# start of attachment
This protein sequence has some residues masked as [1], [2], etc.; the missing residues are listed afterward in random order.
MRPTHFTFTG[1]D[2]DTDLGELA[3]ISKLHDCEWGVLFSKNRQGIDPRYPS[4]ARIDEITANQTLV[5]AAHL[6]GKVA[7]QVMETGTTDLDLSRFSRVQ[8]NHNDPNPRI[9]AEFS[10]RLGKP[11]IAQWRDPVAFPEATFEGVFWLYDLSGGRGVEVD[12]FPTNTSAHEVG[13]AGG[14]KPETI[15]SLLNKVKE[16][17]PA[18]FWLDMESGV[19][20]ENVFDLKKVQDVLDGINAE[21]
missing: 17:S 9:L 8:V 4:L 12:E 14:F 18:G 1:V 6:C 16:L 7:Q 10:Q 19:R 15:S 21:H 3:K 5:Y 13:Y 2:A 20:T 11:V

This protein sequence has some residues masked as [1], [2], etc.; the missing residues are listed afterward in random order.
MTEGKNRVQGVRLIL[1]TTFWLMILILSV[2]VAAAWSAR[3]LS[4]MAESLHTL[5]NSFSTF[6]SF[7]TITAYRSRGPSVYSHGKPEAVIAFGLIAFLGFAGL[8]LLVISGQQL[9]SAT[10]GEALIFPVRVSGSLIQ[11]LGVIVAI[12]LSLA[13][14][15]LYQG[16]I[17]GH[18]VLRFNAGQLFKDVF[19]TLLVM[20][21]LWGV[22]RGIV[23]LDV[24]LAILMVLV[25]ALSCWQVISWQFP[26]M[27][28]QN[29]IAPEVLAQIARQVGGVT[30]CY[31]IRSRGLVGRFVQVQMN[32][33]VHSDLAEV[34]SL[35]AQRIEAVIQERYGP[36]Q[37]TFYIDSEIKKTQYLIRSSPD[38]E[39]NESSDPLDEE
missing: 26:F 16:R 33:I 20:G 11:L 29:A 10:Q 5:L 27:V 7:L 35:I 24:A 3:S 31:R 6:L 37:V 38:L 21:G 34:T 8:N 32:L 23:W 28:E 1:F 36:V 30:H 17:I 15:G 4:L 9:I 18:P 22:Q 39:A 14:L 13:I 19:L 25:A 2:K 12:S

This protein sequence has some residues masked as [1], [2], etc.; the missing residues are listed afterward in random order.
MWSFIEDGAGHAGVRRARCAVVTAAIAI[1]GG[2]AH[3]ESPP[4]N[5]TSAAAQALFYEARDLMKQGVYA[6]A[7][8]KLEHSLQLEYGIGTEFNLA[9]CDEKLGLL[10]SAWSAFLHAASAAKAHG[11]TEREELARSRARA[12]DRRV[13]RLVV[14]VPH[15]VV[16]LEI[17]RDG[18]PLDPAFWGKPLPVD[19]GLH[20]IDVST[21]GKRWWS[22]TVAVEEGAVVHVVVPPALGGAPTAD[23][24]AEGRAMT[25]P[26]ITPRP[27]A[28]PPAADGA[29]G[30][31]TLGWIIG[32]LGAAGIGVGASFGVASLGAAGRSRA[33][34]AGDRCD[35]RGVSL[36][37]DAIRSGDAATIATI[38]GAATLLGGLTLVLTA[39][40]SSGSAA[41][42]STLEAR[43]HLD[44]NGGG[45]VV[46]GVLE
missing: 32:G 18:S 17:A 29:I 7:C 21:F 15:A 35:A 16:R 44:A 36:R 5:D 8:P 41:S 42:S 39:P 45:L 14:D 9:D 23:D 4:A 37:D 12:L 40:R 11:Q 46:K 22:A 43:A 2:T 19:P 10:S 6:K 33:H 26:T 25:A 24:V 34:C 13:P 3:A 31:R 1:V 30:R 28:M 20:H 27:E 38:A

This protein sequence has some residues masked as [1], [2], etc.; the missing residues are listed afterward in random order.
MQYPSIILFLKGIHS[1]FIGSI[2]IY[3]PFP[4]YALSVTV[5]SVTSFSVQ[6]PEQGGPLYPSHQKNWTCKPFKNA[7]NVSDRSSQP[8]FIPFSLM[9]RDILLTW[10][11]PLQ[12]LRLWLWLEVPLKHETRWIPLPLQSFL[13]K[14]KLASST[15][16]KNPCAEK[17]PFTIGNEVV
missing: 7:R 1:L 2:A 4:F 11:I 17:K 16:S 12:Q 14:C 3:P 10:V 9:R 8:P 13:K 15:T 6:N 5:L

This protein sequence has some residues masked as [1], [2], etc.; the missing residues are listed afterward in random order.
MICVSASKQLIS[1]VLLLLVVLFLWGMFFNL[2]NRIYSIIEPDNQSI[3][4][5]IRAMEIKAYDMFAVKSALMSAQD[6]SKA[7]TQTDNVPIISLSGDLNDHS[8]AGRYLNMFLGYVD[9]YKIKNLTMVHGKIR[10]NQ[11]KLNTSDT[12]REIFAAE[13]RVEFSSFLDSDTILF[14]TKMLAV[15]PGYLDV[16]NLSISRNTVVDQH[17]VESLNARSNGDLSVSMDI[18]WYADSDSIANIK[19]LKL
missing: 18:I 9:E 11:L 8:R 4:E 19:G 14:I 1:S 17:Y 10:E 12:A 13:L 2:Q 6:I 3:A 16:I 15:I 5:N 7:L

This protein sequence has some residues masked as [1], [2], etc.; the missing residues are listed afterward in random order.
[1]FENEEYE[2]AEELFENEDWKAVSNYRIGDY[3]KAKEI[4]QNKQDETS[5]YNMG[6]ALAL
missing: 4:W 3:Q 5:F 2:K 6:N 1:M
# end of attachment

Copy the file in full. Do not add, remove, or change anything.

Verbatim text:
This protein sequence has some residues masked as [1], [2], etc.; the missing residues are listed afterward in random order.
MRPTHFTFTG[1]D[2]DTDLGELA[3]ISKLHDCEWGVLFSKNRQGIDPRYPS[4]ARIDEITANQTLV[5]AAHL[6]GKVA[7]QVMETGTTDLDLSRFSRVQ[8]NHNDPNPRI[9]AEFS[10]RLGKP[11]IAQWRDPVAFPEATFEGVFWLYDLSGGRGVEVD[12]FPTNTSAHEVG[13]AGG[14]KPETI[15]SLLNKVKE[16][17]PA[18]FWLDMESGV[19][20]ENVFDLKKVQDVLDGINAE[21]
missing: 17:S 9:L 8:V 4:L 12:E 14:F 18:G 1:V 6:C 16:L 7:Q 10:Q 19:R 15:S 21:H 3:K 5:Y 13:Y 2:A 20:T 11:V

This protein sequence has some residues masked as [1], [2], etc.; the missing residues are listed afterward in random order.
MTEGKNRVQGVRLIL[1]TTFWLMILILSV[2]VAAAWSAR[3]LS[4]MAESLHTL[5]NSFSTF[6]SF[7]TITAYRSRGPSVYSHGKPEAVIAFGLIAFLGFAGL[8]LLVISGQQL[9]SAT[10]GEALIFPVRVSGSLIQ[11]LGVIVAI[12]LSLA[13][14][15]LYQG[16]I[17]GH[18]VLRFNAGQLFKDVF[19]TLLVM[20][21]LWGV[22]RGIV[23]LDV[24]LAILMVLV[25]ALSCWQVISWQFP[26]M[27][28]QN[29]IAPEVLAQIARQVGGVT[30]CY[31]IRSRGLVGRFVQVQMN[32][33]VHSDLAEV[34]SL[35]AQRIEAVIQERYGP[36]Q[37]TFYIDSEIKKTQYLIRSSPD[38]E[39]NESSDPLDEE
missing: 26:F 16:R 33:I 20:G 11:L 29:A 10:Q 5:L 27:V 7:L 35:I 24:A 3:S 31:R 6:L 37:V 38:L 21:G 34:T 8:N 32:L 23:W 28:E 1:F 36:V 30:H 17:I 15:G 4:L 9:I 18:P 22:Q 39:A 14:L 13:I 19:L 25:A 2:K 12:S

This protein sequence has some residues masked as [1], [2], etc.; the missing residues are listed afterward in random order.
MWSFIEDGAGHAGVRRARCAVVTAAIAI[1]GG[2]AH[3]ESPP[4]N[5]TSAAAQALFYEARDLMKQGVYA[6]A[7][8]KLEHSLQLEYGIGTEFNLA[9]CDEKLGLL[10]SAWSAFLHAASAAKAHG[11]TEREELARSRARA[12]DRRV[13]RLVV[14]VPH[15]VV[16]LEI[17]RDG[18]PLDPAFWGKPLPVD[19]GLH[20]IDVST[21]GKRWWS[22]TVAVEEGAVVHVVVPPALGGAPTAD[23][24]AEGRAMT[25]P[26]ITPRP[27]A[28]PPAADGA[29]G[30][31]TLGWIIG[32]LGAAGIGVGASFGVASLGAAGRSRA[33][34]AGDRCD[35]RGVSL[36][37]DAIRSGDAATIATI[38]GAATLLGGLTLVLTA[39][40]SSGSAA[41][42]STLEAR[43]HLD[44]NGGG[45]VV[46]GVLE
missing: 32:G 18:S 17:A 29:I 7:C 21:F 15:A 35:A 16:R 44:A 36:R 5:D 8:P 41:S 42:S 39:P 45:L 14:D 9:D 23:D 4:A 37:D 12:L 40:R 11:Q 46:K 22:A 43:A 2:T 19:P 10:S 6:K 33:H 26:T 25:A 24:V 34:C 13:P 3:A 31:R 1:V 30:R 28:M 20:H 27:E 38:A

This protein sequence has some residues masked as [1], [2], etc.; the missing residues are listed afterward in random order.
MQYPSIILFLKGIHS[1]FIGSI[2]IY[3]PFP[4]YALSVTV[5]SVTSFSVQ[6]PEQGGPLYPSHQKNWTCKPFKNA[7]NVSDRSSQP[8]FIPFSLM[9]RDILLTW[10][11]PLQ[12]LRLWLWLEVPLKHETRWIPLPLQSFL[13]K[14]KLASST[15][16]KNPCAEK[17]PFTIGNEVV
missing: 7:R 1:L 2:A 4:F 11:I 17:K 16:S 12:Q 14:C 3:P 10:V 9:R 8:P 13:K 15:T 6:N 5:L

This protein sequence has some residues masked as [1], [2], etc.; the missing residues are listed afterward in random order.
MICVSASKQLIS[1]VLLLLVVLFLWGMFFNL[2]NRIYSIIEPDNQSI[3][4][5]IRAMEIKAYDMFAVKSALMSAQD[6]SKA[7]TQTDNVPIISLSGDLNDHS[8]AGRYLNMFLGYVD[9]YKIKNLTMVHGKIR[10]NQ[11]KLNTSDT[12]REIFAAE[13]RVEFSSFLDSDTILF[14]TKMLAV[15]PGYLDV[16]NLSISRNTVVDQH[17]VESLNARSNGDLSVSMDI[18]WYADSDSIANIK[19]LKL
missing: 18:I 9:E 11:L 8:R 4:E 19:G 14:I 1:S 17:Y 10:E 12:A 13:L 2:Q 6:I 3:A 16:I 15:I 5:N 7:L

This protein sequence has some residues masked as [1], [2], etc.; the missing residues are listed afterward in random order.
[1]FENEEYE[2]AEELFENEDWKAVSNYRIGDY[3]KAKEI[4]QNKQDETS[5]YNMG[6]ALAL
missing: 4:W 3:Q 5:F 2:K 6:N 1:M